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Broad Outline of Where W Went Wrong

Posted by GayPatriotWest at 7:18 pm - January 15, 2009.
Filed under: Post 9-11 America,Where W went wrong

As President Bush prepares to deliver his farewell address, I thought I’d offer my broad overview of why, I believe, he lost the support of the American people and how he failed conservatives.

Later, either today, tomorrow or this weekend, I may use the text of that address to focus on his accomplishments. Despite his many blunders, he did accomplish a good deal, notably in keeping us safe since 9/11 and in appointing two responsible, intelligent and eminently qualified jurists to the Supreme Court.

While Bush has been anything but a conservative on fiscal issues, I don’t regret my vote for him in 2000 and 2004. Given the alternatives, I know we’d be in worse shape had Al Gore or John Kerry won. Gore’s behavior since his loss has shown he lacks the temperament to lead. And Kerry was too beholden to liberal opinion to develop a coherent strategy to face the threats abroad.

Since I’m going to focus on Bush’s failings, let me alert you to Fred Barnes’s piece listing ten things, he believes, the president got right. I agree with him on most of those.

While we can find many little mistakes over the course of the president’s eight-year tenure, I believe that many (if not most) of them stem from two things, taking his popularity for granted in the wake of 9/11 and misreading the 2004 election returns.

After 9/11, just by (by and large) doing the right thing, his popularity skyrocketed and remained high through the summer of 2003, the same time he tapped a overly deferential man lacking in public relations skills as his Press Secretary. Simply put, Scott McClellan was the wrong man to handle a press corps eager to under George W. Bush.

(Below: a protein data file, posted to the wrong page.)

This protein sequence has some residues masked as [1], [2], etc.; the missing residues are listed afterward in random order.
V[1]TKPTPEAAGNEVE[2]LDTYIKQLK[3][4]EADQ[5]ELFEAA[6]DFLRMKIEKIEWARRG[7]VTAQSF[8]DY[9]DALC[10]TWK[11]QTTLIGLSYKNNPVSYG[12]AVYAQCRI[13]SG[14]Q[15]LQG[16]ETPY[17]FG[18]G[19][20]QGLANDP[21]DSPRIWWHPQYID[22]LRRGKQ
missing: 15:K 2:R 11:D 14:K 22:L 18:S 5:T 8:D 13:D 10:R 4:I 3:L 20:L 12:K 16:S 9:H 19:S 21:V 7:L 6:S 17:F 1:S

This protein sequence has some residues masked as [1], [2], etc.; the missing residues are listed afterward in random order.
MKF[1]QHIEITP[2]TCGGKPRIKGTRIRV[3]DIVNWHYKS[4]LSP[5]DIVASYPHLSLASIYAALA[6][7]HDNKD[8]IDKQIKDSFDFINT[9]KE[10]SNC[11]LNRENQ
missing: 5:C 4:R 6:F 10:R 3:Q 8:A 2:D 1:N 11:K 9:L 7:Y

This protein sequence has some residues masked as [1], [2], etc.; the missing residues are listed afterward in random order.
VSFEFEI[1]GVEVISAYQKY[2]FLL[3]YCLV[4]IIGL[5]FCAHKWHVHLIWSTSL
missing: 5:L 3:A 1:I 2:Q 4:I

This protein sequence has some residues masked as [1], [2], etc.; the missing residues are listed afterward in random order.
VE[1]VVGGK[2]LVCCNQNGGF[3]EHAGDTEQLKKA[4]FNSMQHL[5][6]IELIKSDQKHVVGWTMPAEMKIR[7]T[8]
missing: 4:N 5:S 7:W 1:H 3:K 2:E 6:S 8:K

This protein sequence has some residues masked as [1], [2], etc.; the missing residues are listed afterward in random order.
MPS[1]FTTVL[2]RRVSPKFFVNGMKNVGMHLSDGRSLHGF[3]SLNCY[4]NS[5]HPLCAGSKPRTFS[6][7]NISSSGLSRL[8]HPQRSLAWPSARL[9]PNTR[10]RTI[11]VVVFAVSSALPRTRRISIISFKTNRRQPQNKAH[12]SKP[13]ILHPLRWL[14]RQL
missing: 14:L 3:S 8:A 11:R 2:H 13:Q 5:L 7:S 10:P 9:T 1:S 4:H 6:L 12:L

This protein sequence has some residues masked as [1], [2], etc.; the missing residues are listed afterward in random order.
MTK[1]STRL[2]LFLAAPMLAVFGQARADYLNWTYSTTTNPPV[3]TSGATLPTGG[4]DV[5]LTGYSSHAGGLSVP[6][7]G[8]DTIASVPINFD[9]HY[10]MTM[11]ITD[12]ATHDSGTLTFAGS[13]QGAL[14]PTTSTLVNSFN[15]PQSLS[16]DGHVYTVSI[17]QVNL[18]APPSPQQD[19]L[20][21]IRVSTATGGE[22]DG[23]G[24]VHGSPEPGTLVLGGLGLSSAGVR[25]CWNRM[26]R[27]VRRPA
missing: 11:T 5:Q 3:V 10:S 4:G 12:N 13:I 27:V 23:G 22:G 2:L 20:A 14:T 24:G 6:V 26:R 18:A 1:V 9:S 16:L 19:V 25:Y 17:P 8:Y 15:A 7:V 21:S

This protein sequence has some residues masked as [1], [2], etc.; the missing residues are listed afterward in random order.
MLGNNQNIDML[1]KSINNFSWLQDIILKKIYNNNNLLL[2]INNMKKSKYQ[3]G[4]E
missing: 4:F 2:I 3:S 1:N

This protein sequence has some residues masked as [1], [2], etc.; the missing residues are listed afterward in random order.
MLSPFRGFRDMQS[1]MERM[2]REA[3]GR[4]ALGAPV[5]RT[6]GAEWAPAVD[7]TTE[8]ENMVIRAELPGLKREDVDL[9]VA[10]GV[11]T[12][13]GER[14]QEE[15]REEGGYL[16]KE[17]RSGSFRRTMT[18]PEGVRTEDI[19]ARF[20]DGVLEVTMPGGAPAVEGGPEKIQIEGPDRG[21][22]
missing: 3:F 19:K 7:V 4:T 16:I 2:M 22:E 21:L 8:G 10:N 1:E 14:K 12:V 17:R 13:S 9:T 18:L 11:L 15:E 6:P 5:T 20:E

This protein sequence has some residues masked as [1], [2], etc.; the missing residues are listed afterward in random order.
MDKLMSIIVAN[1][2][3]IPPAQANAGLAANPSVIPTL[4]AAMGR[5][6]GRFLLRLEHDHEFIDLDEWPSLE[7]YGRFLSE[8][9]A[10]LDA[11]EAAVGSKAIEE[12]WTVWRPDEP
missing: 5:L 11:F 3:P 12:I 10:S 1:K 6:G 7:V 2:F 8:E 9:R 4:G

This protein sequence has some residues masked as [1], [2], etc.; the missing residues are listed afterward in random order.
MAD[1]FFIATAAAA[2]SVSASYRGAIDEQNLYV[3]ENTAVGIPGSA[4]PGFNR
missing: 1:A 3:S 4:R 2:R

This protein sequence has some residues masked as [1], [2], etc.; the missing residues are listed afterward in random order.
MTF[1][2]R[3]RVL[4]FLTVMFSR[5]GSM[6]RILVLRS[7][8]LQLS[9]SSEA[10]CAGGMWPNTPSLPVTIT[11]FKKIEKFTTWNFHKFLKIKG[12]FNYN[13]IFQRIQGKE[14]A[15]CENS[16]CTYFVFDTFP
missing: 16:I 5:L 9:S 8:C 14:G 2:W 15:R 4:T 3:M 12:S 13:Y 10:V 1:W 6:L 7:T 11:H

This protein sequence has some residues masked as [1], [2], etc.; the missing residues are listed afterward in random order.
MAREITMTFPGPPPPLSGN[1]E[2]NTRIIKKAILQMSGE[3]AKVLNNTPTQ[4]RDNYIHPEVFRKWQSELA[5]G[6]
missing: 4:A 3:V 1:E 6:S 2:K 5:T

Even as the press became increasingly combative in 2002 and 2003, the public continued to rally around the president. He didn’t think he needed do anything to remain in the good graces of the American people. So, he didn’t work hard enough to burnish his image and defend his policies in the wake of unrelenting attacks on his character and motives.

At the same time as he requested larger federal outlays to meet the terrorist threat, he didn’t do anything to restrain domestic spending. It would seem that a responsible steward of the public treasury would say, if we need more to pay for this program, we’re going to have to take less to pay for that.

Indeed, he would have risked the wrath of various interest groups had he called for drastic cuts in domestic spending, but given the public perception of the terrorist threat, he would have found a public more readily disposed to fiscal restraint. It might have cost him some of his short-term popularity, but it would have prevented him from losing support, later in his term, from fiscal conservatives.

As his popularity plunged in the last year of his first term, it seemed, at least to the left and the MSM, that he would lose his bid for his second term. But, when, to their surprise he won, he seemed to see his victory not so much as one for his party–and those who rallied around him–but for himself. He appointed many cronies to federal office, decent men all, but Bush loyalists first and foremost, many of whom, including the former Attorney General Alberto Gonzales who were out of their league in positions of executive authority.